Green Party presidential nominee Jill Stein said a roughly $1.5 million refund from the Wisconsin recount could go toward a new voter advocacy effort in the state. Stein, who received about 1 percent of the vote and gained 66 votes in the recount, held a rally Tuesday at the state Capitol to address the results of the state’s historic recount, which her campaign paid $3.5 million to initiate, and launch Count My Vote Wisconsin. … Stein’s campaign raised more than $7 million in a short period to fund recounts in Wisconsin, Michigan and Pennsylvania. Only the Wisconsin recount made it past court challenges seeking to halt all three.
The head of Gambia’s electoral commission has fled to Senegal due to threats to his safety after declaring that President Yahya Jammeh lost last month’s election, a defeat the ruler has refused to accept. Alieu Momarr Njai left the country on Friday, family members said on Tuesday. He had declared opposition leader Adama Barrow the winner of the Dec. 1 election, stunning many Gambians who were used to Jammeh who took power in a coup in 1994 and whose government gained a reputation for torturing and killing perceived opponents.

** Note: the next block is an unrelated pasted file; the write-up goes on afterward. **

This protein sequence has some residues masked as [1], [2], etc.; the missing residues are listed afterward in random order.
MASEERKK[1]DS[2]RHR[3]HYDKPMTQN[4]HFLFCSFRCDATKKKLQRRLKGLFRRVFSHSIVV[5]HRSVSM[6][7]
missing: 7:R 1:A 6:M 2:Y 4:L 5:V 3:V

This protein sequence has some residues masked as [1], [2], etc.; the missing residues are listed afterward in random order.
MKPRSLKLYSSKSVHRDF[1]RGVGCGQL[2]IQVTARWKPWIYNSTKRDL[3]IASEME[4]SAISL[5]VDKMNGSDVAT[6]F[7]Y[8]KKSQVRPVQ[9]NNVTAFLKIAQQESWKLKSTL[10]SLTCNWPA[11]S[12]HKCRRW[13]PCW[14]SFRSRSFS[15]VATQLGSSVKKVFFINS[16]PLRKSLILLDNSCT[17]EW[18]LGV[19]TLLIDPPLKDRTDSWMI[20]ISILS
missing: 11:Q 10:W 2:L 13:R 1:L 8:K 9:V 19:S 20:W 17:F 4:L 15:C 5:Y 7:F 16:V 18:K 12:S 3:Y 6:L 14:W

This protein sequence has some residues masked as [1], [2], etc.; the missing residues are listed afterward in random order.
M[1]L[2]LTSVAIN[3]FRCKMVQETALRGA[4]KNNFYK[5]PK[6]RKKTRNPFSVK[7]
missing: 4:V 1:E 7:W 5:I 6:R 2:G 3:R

The Office of the National Electoral Litigation (BCEN) in Haiti on Monday ruled that while there had been irregularities in the tabulation of votes cast in the November 20 presidential elections last year, they did not “affect the electoral process”. One month after voters had cast ballots in the legislative and presidential elections, the BCEN had handed a lifeline to three political parties that had been challenging the victory of businessman Jovenelle Moise, when it ordered a review of the preliminary results.
The emphasis on electronic voter system is ignorance of what happens in Kenya, Attorney General Githu Muigai told a senate committee on Tuesday. The AG noted that many commentators on the amended election laws have misled Kenyans to think Kenya has an electronic voting system. Muigai, when he faced the Senate Legal Affairs Committee during the public hearing on contentious election laws, said the assertion was ‘far from the truth . He said Kenya has a manual voting system that is supported by an electronic system, and not the other way round.”In Kenya, we have a manual voting system with few electronic interventions. Voting largely remains manual,” he said.